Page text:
In the first film he’s both written and directed, Synecdoche, NY, Charlie Kaufman employs one of the most common archetypes of our time: the sad, unattractive, pot-bellied, middle-aged husband who doesn’t feel like his life has a drop of significance. But where other films find the usual fixes in new jobs or women, Synecdoche enters into a different reality altogether. Phillip Seymour Hoffman’s Caden Cotard watches his body deteriorate and his world become less and less like the one we actually live in, as Kaufman creates an alternate world where the normal laws of society, time, and physics don’t apply. The viewer must likewise abandon logic and reason, but the reward will be an emotionally challenging and visually astounding journey.
Caden, a local theater director, lives in Schenectady, NY with his gorgeous wife Adele (Catherine Keener) and four-year-old daughter Olive (Sadie Goldstein). As he struggles to discern what disease is attacking parts of his body (pupils that won’t dilate, an inability to salivate, pustules on his face ominously called sycosis), and keep his marriage together despite Adele’s desire to “only be around joyous, healthy people,” tiny slices of his world begin to slip off of their usual hinges. He sees a man smoking pot and swearing on a children’s cartoon show his daughter watches; his doctors’ offices are inexplicably located in dank boiler room basements of old buildings; the feisty redheaded box office worker at his theater, Hazel (Samantha Morton), decides to buy a charming bungalow that’s eternally filled with flames and smoke.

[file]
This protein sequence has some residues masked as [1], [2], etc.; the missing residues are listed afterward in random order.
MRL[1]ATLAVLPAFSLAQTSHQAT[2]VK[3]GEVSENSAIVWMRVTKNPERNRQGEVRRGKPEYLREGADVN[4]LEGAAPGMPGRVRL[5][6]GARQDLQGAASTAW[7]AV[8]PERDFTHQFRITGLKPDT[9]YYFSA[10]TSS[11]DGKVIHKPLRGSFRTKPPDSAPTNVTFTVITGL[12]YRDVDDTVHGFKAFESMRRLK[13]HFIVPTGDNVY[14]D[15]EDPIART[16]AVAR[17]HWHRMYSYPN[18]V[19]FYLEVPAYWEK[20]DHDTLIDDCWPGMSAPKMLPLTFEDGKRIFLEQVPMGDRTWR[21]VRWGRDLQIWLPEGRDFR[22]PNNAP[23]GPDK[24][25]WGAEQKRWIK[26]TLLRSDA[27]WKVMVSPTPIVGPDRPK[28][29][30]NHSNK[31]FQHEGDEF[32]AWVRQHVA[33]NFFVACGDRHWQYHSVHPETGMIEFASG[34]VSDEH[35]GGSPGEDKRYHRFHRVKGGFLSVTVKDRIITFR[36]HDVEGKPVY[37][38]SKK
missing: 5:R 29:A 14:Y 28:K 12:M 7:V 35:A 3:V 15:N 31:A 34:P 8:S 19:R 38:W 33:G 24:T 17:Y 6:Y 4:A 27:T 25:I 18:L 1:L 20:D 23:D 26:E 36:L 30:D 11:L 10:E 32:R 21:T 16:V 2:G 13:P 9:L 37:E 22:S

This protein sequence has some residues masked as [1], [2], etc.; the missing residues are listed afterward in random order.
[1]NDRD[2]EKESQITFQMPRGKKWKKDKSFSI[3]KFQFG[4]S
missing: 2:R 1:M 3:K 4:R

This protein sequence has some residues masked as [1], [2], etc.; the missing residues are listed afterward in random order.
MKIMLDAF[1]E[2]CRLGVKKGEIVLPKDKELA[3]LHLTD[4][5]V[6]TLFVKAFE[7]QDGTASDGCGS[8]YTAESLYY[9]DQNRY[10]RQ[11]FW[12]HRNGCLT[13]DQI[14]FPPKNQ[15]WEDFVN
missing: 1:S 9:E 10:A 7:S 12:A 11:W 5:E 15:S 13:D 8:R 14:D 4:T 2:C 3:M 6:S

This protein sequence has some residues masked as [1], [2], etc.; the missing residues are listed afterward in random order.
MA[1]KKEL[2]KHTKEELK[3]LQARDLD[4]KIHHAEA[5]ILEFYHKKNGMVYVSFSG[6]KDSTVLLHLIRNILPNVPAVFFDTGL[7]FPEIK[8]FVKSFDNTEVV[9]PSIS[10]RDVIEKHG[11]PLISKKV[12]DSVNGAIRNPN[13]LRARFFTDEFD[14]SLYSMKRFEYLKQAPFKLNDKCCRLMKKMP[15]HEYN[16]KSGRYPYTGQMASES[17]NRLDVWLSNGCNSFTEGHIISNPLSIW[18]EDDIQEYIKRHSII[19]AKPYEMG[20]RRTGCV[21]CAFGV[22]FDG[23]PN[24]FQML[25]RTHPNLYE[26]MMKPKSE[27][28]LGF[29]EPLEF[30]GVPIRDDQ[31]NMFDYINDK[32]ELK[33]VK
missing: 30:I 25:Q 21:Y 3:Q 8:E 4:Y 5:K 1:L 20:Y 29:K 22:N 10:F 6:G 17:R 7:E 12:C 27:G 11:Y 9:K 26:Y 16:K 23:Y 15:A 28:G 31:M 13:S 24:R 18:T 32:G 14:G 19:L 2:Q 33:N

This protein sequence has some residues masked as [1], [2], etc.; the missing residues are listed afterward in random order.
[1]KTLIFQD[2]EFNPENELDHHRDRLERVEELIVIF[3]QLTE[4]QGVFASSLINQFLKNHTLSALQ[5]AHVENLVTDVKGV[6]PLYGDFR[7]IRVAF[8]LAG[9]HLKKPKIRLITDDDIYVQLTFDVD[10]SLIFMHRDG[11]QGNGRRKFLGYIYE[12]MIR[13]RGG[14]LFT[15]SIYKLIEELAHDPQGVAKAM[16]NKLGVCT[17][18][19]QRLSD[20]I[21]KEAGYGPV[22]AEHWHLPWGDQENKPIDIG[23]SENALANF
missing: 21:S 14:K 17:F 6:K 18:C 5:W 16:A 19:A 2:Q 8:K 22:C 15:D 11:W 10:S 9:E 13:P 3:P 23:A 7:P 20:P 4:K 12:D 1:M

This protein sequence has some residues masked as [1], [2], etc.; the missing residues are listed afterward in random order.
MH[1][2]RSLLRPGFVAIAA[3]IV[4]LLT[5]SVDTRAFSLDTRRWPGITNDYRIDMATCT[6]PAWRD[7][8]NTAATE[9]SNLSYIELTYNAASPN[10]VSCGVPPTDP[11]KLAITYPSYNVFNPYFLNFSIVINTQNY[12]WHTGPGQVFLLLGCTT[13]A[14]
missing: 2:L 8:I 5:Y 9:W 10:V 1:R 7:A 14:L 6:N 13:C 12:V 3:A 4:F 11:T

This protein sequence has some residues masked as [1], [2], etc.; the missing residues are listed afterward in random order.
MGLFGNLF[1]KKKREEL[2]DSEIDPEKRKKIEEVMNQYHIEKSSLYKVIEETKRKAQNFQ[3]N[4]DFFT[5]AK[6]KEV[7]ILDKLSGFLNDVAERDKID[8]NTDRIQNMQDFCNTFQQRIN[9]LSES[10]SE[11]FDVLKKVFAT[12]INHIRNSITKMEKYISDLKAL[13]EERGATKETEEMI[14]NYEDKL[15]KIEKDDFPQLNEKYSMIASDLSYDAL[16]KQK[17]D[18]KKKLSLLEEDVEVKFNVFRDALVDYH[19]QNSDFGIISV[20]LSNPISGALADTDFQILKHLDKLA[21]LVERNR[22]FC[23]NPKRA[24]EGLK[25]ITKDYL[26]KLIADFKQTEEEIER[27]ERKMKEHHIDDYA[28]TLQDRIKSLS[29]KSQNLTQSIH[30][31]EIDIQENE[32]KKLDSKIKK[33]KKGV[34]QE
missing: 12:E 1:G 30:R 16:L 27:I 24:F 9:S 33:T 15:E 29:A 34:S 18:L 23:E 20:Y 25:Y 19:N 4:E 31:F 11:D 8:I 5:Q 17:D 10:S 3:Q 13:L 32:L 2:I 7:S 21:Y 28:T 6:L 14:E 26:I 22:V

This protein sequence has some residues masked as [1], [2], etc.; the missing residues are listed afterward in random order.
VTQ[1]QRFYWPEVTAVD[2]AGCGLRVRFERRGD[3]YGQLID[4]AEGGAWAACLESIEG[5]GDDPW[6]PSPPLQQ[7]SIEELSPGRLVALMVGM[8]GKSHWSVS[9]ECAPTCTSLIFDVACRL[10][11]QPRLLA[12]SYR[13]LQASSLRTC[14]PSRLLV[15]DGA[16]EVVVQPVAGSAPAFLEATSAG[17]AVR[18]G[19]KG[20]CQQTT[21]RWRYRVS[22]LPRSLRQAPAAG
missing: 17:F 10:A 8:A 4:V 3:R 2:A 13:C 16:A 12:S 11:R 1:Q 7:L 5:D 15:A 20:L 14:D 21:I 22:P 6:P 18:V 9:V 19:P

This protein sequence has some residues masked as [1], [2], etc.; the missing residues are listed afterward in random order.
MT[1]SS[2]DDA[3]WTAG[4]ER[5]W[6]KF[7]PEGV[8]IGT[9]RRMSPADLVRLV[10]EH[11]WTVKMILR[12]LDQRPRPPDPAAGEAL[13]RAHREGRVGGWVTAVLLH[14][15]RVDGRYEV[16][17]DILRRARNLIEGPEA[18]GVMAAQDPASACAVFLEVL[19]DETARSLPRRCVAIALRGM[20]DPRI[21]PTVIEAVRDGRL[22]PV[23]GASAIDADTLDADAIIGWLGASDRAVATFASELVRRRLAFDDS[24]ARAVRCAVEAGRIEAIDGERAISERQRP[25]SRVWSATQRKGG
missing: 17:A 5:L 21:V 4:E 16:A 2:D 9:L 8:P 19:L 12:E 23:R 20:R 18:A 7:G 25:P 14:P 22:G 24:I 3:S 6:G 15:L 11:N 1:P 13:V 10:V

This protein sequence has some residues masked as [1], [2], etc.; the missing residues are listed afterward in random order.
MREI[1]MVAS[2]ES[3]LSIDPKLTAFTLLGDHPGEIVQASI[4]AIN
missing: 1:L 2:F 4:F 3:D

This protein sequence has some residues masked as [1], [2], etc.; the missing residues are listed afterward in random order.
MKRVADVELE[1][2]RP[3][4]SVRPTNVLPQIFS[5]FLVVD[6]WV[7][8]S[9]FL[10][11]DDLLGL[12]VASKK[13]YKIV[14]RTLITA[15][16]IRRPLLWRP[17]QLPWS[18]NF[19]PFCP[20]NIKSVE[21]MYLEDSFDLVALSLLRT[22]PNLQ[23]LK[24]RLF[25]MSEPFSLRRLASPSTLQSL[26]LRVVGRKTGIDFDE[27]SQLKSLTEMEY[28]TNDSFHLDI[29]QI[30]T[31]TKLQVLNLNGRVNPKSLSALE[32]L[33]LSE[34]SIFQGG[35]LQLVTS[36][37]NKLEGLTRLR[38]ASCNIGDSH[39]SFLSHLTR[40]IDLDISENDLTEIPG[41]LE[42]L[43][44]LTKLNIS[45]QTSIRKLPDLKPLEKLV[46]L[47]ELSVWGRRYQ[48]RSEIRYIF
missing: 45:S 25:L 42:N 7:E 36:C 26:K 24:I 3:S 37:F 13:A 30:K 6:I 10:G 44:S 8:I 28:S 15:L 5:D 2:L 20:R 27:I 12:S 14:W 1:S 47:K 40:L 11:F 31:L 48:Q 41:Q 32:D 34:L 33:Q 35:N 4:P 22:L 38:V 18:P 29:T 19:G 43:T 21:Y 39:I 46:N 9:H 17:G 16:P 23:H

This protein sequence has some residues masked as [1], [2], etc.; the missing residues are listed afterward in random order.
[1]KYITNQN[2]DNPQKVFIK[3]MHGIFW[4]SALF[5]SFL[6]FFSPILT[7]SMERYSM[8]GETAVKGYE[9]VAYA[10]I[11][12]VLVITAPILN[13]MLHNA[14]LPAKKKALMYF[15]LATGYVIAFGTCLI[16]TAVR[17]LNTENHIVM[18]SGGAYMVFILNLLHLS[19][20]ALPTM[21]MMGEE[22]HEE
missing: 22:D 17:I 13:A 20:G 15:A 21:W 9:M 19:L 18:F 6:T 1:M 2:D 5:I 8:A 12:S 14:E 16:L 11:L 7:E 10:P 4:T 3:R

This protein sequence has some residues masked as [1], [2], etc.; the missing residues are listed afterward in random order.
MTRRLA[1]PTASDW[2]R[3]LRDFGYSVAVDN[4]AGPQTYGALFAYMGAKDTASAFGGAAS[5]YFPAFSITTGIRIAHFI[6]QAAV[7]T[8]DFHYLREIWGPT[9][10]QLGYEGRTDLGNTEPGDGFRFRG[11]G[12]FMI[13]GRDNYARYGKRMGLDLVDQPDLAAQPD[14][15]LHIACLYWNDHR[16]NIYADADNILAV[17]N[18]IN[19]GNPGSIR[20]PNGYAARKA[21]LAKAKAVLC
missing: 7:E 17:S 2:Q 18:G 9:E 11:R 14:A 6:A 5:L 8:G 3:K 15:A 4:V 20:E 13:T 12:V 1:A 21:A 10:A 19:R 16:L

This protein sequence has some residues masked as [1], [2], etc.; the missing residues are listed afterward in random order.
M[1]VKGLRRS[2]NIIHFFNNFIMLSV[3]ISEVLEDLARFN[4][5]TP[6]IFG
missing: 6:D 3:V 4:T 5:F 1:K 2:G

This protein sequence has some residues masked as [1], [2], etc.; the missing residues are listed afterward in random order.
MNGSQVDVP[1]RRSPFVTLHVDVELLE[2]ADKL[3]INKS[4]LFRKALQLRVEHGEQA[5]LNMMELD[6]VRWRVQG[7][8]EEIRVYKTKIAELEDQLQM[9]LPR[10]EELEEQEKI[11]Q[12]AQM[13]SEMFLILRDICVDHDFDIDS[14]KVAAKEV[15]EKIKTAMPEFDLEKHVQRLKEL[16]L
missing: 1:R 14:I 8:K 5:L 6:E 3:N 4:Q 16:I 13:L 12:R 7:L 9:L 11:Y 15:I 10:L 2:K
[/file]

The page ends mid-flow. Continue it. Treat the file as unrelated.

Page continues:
At this point, the film turns to the truly unreal. Caden wins a Mac-Arthur Genius Grant, and moves to New York City to stage a play in an abandoned warehouse. His play employs hundreds, then thousands, of actors, who act out their own lives in a set that grows daily into a replica of the actual city outside. Kaufman’s craftsmanship in the details of each scene creates a strangely believable alternate universe-at points one believes the characters to be in the real world, only to see them emerge from a half-constructed elevator shaft in the microcosmic warehouse universe.
Leaps through time occur frequently, and nonsensical storylines abound. Kaufman clearly wants to play with dualities of all sorts, from the film’s title (a play on both Schenectady, the real town, and synecdoche, the storytelling device), or the characters themselves, who acquire doppelgangers in the theater-universe as Caden directs his own double, acting out scenes from his own life with actors playing his girlfriends and wives in his warehouse. Hoffman’s performance is inspiring: he navigates this uncanny new world with the same emotional depth necessary for dealing with broken hearts and longing in the actual universe. Accompanied by playful interludes by composer Jon Brion (with titles like “Sex Based Decision Making” and “Tacky Entrance Music”), Synecdoche weaves between the funny and the sad, the logical and the illogical, and arrives at something applicable to all sorts of realities.
The actors in Caden’s living theater eventually start to ask when they’re going to really stage their play. It’s reminiscent of the quote from Paul Valéry that “poems are never completed-they are only abandoned.” As Caden’s play grows to try to encompass the entire spectrum of emotions, it becomes apparent that he will never be able to contain the whole of everything. But trying, just as many other artists do, proves to be an exhilarating subject, and Synecdoche proves to be an exhilarating film.